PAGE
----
What Does The Measles Rash Looks Like?

Infectious Diseases

What Does The Measles Rash Looks Like?

The City of Toronto is in panic mode. My office receives hundreds of calls and emails per day from concerned parents looking for more information on how to protect their children. One common question: what does the measles rash look like? How do I know if my child has the measles rash or another one like a roseola rash?

Measles signs and symptoms appear 10-14 days after exposure to the virus. These include:

  • Fever
  • Cough
  • Runny nose
  • Sore throat
  • Pink eye (conjunctivitis)
  • Koplik’s spots – tiny white spots with bluish-white centers on a red background found inside the lining of the cheek
  • Measles rash

The infection occurs in predictable stages over 2-3 weeks:

Infection and incubation

  • For the first 10 to 14 days after infection, the measles virus incubates. There are no signs of the illness, though the person may be contagious to others

Nonspecific signs and symptoms

 

image by www.kidshealth.org.nz

image by www.kidshealth.org.nz

Acute illness and rash

  • Large, flat blotches that often flow into one another.
  • If you look closely you may see many small red dots.
  • Some can be raised but mostly they are flat.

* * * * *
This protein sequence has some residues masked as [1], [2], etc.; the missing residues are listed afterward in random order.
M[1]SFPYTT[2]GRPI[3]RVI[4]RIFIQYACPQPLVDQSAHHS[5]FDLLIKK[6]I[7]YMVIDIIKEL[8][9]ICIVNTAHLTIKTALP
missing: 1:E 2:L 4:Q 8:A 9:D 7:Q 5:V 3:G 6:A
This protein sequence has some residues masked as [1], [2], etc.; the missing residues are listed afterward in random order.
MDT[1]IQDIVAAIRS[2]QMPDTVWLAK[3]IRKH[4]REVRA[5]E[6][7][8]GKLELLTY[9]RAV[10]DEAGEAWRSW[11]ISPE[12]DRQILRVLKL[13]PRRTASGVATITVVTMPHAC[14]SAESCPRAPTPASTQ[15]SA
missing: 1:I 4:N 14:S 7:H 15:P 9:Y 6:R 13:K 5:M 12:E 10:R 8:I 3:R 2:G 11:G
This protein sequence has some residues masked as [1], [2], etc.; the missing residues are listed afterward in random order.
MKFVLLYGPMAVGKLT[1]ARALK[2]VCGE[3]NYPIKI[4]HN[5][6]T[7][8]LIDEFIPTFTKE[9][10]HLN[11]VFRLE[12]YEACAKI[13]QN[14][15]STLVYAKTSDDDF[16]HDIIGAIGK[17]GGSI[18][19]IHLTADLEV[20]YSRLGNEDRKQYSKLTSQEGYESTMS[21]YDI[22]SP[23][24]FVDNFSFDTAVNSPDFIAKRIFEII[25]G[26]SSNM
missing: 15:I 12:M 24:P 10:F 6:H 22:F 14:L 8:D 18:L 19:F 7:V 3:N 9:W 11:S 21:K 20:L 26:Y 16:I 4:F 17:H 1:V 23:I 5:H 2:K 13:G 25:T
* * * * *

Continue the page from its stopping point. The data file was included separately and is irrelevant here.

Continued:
• Usually the rash starts around the hairline or behind the ears, spreading down to the toes.
  • When the rash resolves, it resolves from the head to the toes.

When is a person with measles contagious?

  • Starting four days before the rash appears and ending when the rash has been present for four days.
  • This means a person with measles is contagious before any symptoms are present, or during the period with mild viral infection symptoms

When to see a doctor

Call your doctor if you think you or your child may have been exposed to measles or if you or your child has a rash resembling measles.

Remember – getting the MMR vaccine will provide >95% protection against the measles virus and will help protect others that cannot yet get the vaccine.

The general information provided on the Website is for informational purposes and is not medical advice.

Do NOT use this Website for medical emergencies.

If you have a medical emergency, call a physician or qualified healthcare provider, or CALL 911 immediately. Under no circumstances should you attempt self-treatment based on anything you have seen or read on this Website. Always seek the advice of your physician or other licensed and qualified health provider in your jurisdiction concerning any questions you may have regarding any information obtained from this Website and any medical condition you believe may be relevant to you or to someone else. Never disregard professional medical advice or delay in seeking it because of something you have read on this Website.

Dina M. Kulik, MD, FRCPC, PEM

About Dina M. Kulik, MD, FRCPC, PEM

Dina is a wife, mother of 4, and adrenaline junky. She loves to share children’s health information from her professional and personal experience. More About Dr Dina.

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